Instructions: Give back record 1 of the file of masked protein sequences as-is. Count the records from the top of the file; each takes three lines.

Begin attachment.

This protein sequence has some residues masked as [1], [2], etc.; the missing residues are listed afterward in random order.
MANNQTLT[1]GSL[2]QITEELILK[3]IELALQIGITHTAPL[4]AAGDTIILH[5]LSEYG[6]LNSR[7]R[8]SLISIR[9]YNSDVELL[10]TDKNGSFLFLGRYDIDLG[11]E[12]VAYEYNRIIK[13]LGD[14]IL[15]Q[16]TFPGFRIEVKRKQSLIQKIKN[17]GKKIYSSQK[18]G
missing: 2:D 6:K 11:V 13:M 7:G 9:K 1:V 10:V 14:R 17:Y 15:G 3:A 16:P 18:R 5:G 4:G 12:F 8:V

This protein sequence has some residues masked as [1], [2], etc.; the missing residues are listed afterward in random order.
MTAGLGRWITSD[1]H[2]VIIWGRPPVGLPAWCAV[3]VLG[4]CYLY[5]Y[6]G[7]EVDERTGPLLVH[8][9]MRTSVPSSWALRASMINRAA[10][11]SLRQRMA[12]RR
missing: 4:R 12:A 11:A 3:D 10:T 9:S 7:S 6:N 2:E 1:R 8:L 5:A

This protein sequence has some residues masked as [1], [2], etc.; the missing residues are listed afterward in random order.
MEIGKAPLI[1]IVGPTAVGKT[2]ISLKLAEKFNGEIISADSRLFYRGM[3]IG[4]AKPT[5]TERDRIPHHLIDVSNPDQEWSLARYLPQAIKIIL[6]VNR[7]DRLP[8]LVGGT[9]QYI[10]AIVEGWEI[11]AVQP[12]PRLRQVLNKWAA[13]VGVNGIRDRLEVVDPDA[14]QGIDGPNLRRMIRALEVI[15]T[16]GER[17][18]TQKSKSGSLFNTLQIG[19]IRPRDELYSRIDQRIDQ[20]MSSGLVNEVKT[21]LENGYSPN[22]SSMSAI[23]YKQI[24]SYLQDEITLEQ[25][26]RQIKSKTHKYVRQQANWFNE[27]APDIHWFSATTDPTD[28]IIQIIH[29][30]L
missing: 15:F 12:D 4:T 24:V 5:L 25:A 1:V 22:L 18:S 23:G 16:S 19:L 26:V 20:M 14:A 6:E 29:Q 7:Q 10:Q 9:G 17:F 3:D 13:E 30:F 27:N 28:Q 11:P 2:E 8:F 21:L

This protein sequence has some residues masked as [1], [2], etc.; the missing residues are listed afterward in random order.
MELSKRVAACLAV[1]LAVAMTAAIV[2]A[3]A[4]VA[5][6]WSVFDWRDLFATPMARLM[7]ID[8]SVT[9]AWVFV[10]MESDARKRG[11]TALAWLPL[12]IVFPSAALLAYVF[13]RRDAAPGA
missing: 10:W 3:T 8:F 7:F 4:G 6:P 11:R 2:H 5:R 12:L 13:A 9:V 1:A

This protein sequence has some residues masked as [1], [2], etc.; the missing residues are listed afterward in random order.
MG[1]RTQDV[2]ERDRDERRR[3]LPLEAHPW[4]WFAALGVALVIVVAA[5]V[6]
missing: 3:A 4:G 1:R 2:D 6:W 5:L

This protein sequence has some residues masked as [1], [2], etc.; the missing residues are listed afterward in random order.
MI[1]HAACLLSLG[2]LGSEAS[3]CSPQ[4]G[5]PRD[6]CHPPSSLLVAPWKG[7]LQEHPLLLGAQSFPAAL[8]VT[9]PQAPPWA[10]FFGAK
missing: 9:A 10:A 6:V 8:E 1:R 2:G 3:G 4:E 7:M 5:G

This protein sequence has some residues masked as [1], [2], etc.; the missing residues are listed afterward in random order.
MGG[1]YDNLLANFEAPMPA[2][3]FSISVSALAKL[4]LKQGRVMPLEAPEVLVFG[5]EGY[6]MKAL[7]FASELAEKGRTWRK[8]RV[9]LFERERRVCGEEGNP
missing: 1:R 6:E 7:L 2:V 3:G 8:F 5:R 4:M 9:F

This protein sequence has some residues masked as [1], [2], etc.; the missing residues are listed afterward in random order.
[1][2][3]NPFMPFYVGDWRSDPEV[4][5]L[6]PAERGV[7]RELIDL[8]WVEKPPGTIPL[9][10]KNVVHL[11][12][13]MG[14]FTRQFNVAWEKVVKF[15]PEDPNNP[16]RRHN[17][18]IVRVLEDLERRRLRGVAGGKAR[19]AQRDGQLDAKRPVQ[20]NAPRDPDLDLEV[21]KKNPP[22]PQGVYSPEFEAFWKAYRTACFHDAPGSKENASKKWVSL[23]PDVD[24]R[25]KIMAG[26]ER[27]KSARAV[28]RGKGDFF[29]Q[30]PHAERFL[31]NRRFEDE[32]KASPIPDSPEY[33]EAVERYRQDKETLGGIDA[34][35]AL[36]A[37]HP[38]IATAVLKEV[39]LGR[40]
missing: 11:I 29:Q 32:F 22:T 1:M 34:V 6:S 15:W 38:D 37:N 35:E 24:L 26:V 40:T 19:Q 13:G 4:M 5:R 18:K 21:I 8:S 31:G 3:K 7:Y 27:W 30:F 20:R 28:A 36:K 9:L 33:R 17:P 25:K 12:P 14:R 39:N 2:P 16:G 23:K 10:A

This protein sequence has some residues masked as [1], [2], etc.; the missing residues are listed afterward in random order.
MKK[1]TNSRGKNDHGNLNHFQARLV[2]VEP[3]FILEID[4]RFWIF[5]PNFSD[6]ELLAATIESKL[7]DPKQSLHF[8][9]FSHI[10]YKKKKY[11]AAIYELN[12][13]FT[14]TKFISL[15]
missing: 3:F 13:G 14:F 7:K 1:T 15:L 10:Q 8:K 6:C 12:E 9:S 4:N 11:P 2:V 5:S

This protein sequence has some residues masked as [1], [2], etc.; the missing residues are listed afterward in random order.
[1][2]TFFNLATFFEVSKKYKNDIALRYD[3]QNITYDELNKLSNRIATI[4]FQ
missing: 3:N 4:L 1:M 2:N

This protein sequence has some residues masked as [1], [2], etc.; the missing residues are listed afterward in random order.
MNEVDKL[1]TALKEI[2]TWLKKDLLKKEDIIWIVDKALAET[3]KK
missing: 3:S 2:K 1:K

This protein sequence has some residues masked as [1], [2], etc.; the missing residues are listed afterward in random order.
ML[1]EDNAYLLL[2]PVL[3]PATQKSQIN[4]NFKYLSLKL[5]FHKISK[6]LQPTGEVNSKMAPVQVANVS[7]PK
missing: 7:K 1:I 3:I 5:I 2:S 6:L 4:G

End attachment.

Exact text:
This protein sequence has some residues masked as [1], [2], etc.; the missing residues are listed afterward in random order.
MANNQTLT[1]GSL[2]QITEELILK[3]IELALQIGITHTAPL[4]AAGDTIILH[5]LSEYG[6]LNSR[7]R[8]SLISIR[9]YNSDVELL[10]TDKNGSFLFLGRYDIDLG[11]E[12]VAYEYNRIIK[13]LGD[14]IL[15]Q[16]TFPGFRIEVKRKQSLIQKIKN[17]GKKIYSSQK[18]G
missing: 2:D 6:K 11:V 13:M 7:G 9:K 1:V 10:V 14:R 17:Y 15:G 3:A 16:P 18:R 5:G 4:G 12:F 8:V